We have recently captured and tracked bats to inform mitigation for impacts on woodland in north-eastern England. This short article outlines why these methods were necessary and how the results will benefit our client.
The footage below shows lesser horseshoe bats Rhinolophus hipposideros emerging from a stone shed that supports a maternity roost. It was captured in early August 2019 by BSG Ecology’s Guy Miller and Hannah Daniels, using one of BSG Ecology’s FLIR T650sc thermal imaging cameras. The location is near Abergavenny, Monmouthshire.
This short article summarises forthcoming licence charging changes detailed in Natural England’s Wildlife Licensing Newsletter of May 2019. It concentrates on those changes that are most relevant in terms of development projects.
Bat survey work needs to be designed in a project-specific manner to allow impacts on populations to be accurately assessed, effects mitigated and licenses achieved.
Our latest graduate training workshop, held in April 2019, provided attendees with the opportunity to discuss the scope and specification of bat surveys when faced with different development scenarios. It also included a field-based training session on tree assessment.
BSG Ecology are delighted to announce that we are able to offer Bat Low Impact (BLIMP) licensing in Scotland alongside the Bat Mitigation Class Licence (BMCL) in England. The purpose of these licences is to provide a streamlined approach to protected species licensing for bats in situations where a development is predicted to have limited impacts on bats.
At BSG, we regularly use thermal imaging technology to supplement more standard methods of data collection, and answer questions that need to be addressed in Ecological Impact Assessment and Habitats Regulations Assessment work. In some circumstances, it can provide a more robust evidence base for our clients’ projects. The value of thermal imaging in wildlife recording has been recognised by NHBS, the largest supplier of wildlife, ecology and conservation books and equipment in Europe, who have used footage provided by BSG in their latest article entitled ‘NHBS Guide to Night Vision and Thermal Optics.’ Most of this footage has been collected in the course of commercial work.
On 14 March 2019 BSG Ecology, Womble Bond Dickinson and Scottish Power Renewables collaborated to deliver a seminar to wind farm developers and asset managers on the implications of recent guidance concerning bats and onshore wind farms published by Scottish Natural Heritage, Natural England and Natural Resources Wales. This was the second of two planned seminars on the subject, and took place at the Citizen M Hotel in central Glasgow.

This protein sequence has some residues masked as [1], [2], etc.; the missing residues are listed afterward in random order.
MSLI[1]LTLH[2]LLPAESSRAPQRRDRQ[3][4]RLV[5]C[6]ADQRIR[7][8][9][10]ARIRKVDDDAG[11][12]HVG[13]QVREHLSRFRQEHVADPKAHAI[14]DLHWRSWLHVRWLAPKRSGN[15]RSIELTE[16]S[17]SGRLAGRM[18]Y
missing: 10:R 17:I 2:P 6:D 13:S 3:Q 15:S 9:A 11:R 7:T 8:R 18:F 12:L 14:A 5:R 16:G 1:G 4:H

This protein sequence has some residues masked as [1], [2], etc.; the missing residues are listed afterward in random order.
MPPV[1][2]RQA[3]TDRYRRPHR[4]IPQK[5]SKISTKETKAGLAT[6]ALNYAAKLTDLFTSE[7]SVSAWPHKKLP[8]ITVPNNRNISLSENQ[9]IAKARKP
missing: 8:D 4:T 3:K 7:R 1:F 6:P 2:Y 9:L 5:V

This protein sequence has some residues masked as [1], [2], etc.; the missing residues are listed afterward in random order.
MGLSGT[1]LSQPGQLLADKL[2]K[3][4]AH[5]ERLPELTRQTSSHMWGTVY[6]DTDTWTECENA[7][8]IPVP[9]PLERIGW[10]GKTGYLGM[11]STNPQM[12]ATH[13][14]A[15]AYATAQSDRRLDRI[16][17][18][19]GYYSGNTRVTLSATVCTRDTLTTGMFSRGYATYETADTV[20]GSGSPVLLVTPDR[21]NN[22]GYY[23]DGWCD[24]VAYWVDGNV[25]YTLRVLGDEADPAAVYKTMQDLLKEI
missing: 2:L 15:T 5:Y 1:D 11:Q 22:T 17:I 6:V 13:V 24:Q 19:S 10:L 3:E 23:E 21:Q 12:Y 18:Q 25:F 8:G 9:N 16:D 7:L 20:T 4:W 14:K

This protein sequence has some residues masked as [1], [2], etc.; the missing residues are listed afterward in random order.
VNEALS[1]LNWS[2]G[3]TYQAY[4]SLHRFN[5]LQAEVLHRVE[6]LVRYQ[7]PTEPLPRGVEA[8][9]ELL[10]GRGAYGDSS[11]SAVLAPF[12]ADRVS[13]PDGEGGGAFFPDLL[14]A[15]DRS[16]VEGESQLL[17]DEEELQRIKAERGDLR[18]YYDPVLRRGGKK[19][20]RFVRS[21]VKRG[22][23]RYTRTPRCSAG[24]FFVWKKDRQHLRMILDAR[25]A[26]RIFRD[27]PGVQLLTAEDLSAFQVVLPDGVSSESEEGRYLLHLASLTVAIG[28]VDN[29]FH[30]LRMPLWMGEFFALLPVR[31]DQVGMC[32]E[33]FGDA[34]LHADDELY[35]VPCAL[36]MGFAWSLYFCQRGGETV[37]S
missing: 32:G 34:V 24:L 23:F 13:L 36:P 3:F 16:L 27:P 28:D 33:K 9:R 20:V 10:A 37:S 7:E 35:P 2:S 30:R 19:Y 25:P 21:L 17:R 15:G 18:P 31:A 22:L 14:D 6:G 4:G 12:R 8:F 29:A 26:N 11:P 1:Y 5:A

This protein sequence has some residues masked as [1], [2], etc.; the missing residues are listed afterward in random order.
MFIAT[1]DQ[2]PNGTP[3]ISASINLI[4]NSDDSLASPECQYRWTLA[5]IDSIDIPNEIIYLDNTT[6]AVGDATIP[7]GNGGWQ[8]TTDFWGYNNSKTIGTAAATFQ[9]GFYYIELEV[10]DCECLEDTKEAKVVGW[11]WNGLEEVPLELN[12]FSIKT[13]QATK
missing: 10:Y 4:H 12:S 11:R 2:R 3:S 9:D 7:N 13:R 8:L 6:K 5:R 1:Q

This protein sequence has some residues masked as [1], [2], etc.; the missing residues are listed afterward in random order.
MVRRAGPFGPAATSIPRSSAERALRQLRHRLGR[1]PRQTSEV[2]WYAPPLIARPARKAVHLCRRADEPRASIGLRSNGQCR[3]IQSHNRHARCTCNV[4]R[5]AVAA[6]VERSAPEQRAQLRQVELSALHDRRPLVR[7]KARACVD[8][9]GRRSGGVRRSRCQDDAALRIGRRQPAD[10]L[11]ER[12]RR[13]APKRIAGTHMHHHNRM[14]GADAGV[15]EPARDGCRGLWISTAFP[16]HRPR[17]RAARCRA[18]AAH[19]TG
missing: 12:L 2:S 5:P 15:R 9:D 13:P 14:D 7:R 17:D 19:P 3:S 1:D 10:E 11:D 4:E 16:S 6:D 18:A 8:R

On 5 March 2019 BSG Ecology and Womble Bond Dickinson collaborated to deliver a seminar to wind farm developers and asset managers on the implications of recent guidance concerning bats and onshore wind farms published by Scottish Natural Heritage, Natural England and Natural Resources Wales.
As many of our ecologists are actively working towards bat survey licences or assist in bat survey work, we run in-house training to address typical gaps in their knowledge and experience. The training also helps ensure that our bat fieldwork is of a very high standard, and our commercial work is robust.
The latest of these training events was a two day course held in our Oxford office in February 2019.
On 8 January 2019 Scottish Natural Heritage (SNH) published “Bats and Onshore Wind Turbines: Survey, Assessment and Mitigation.” This is now the industry standard, and formally replaces Natural England’s TIN 051 and Chapter 10 of the Bat Conservation Trust (BCT) Guidance (Hundt, 2012). It is endorsed by all the statutory nature conservation stakeholders and by BCT.
This article provides an initial review of the changes in survey and monitoring the guidance brings, and comments on the implications of these for developers.
Natural England recently announced the formation of a Bat Expert Panel which is comprised of 10 nationally recognised experts from the academic, commercial and NGO and SNCO sectors. Members of the panel have been selected for their strong track record in bat conservation. BSG Ecology is delighted that Dr Peter Shepherd has been one of the experts invited to be a member of the panel.
BSG Ecology’s innovative use of thermal imaging to help better understand how bats are using Blenheim Palace's Grand Bridge has attracted the attention of the local media. The article Lives of Blenheim Palace bats are revealed in new projectpublished by the Oxford Press describes how the survey work has helped to identify where the bats are roosting, which is important as a multi-million-pound restoration project is proposed for the bridge.